Students are taught a lesson in a class for English Language Learners at East Hartford Middle School
A class for English Language Learners at East Hartford MIddle School

The U.S. Department of Education’s Office of Civil Rights has found that East Hartford’s public schools have been violating the rights of non-Enligsh speaking families “by unlawfully imposing barriers to enrollment and applying additional registration and enrollment criteria to students based on national origin.”

Enrollment of limited- or non-English speaking students has been on the rise in East Hartford over the last several years, and this year about one in 11 students is classified as an English Language Learner.

The federal government’s investigation concluded that the district violated federal laws by setting up barriers when non-English-speaking guardians sought to enroll their children in school. Those obstacles included translating less than half of the enrollment paperwork parents must fill out, telling parents they would have to hire their own interpreters to register students and inappropriately requiring only these students to provide documentation showing their national origin.

After the federal investigation, which took place over the last two school years, East Hartford entered into an agreement with the civil rights division to change its practices to provide interpreters during enrollment, translate its registration paperwork and end the practice of asking students provide documentation to show where they are from.

East Hartford officials did not have an immediate comment.

The U.S. Departments of Justice and Education have issued guidance twice since 2011 to help schools understand their responsibilities under the U.S. Supreme Court’s decision in Plyler v. Doe and federal civil rights laws to provide all children with equal access to an education regardless of their or their parents’ immigration status.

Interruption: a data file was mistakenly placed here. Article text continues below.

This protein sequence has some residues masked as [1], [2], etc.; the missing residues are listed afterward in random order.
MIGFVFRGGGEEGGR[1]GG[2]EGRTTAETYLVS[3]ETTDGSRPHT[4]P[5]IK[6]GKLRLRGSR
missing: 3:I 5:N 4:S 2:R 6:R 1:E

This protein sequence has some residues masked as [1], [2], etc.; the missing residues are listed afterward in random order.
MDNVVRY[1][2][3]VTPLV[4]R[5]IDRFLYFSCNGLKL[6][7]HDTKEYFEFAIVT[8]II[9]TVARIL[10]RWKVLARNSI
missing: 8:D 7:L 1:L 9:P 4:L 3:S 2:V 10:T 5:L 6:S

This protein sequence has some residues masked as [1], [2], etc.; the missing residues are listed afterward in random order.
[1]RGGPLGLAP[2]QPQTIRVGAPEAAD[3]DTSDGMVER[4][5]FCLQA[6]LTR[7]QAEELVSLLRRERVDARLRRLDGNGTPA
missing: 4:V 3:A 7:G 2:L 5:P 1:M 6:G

Jacqueline was CT Mirror’s Education and Housing Reporter, and an original member of the CT Mirror staff, joining shortly before our January 2010 launch. Her awards include the best-of-show Theodore A. Driscoll Investigative Award from the Connecticut Society of Professional Journalists in 2019 for reporting on inadequate inmate health care, first-place for investigative reporting from the New England Newspaper and Press Association in 2020 for reporting on housing segregation, and two first-place awards from the National Education Writers Association in 2012. She was selected for a prestigious, year-long Propublica Local Reporting Network grant in 2019, exploring a range of affordable and low-income housing issues. Before joining CT Mirror, Jacqueline was a reporter, online editor and website developer for The Washington Post Co.’s Maryland newspaper chains. Jacqueline received an undergraduate degree in journalism from Bowling Green State University and a master’s in public policy from Trinity College.

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